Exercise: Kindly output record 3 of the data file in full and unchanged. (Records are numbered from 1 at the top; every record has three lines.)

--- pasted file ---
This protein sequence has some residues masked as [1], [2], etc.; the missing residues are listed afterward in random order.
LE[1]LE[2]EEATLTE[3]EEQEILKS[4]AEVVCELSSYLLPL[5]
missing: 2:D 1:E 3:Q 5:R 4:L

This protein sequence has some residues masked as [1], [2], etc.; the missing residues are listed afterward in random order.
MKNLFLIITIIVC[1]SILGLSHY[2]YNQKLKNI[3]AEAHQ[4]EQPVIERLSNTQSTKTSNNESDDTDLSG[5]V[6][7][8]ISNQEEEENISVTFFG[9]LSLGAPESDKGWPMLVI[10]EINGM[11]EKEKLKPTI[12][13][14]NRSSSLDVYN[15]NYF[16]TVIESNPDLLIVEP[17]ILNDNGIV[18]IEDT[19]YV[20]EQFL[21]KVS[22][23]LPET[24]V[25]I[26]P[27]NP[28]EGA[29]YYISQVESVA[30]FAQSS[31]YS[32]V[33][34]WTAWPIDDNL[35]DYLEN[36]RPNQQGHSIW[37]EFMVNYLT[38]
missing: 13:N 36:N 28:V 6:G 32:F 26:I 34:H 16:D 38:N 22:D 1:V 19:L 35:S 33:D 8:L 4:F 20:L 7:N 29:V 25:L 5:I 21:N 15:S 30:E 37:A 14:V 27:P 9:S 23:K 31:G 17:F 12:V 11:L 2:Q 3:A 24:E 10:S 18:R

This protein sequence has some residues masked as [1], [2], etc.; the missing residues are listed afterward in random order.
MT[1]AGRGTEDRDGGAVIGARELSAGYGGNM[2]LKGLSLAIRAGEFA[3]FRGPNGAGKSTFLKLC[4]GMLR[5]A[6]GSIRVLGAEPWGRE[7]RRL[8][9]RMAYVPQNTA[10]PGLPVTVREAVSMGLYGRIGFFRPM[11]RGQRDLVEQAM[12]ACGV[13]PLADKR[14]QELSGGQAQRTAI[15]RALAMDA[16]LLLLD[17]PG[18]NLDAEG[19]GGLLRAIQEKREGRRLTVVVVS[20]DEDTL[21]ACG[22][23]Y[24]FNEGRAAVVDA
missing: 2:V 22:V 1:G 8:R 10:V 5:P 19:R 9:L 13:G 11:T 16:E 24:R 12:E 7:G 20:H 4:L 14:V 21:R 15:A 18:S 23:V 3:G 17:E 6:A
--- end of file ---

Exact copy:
This protein sequence has some residues masked as [1], [2], etc.; the missing residues are listed afterward in random order.
MT[1]AGRGTEDRDGGAVIGARELSAGYGGNM[2]LKGLSLAIRAGEFA[3]FRGPNGAGKSTFLKLC[4]GMLR[5]A[6]GSIRVLGAEPWGRE[7]RRL[8][9]RMAYVPQNTA[10]PGLPVTVREAVSMGLYGRIGFFRPM[11]RGQRDLVEQAM[12]ACGV[13]PLADKR[14]QELSGGQAQRTAI[15]RALAMDA[16]LLLLD[17]PG[18]NLDAEG[19]GGLLRAIQEKREGRRLTVVVVS[20]DEDTL[21]ACG[22][23]Y[24]FNEGRAAVVDA
missing: 2:V 22:V 1:G 8:R 10:V 5:P 19:R 9:L 13:G 11:T 16:E 24:R 12:E 7:G 20:H 4:L 14:V 21:R 15:A 18:S 23:V 3:G 17:E 6:A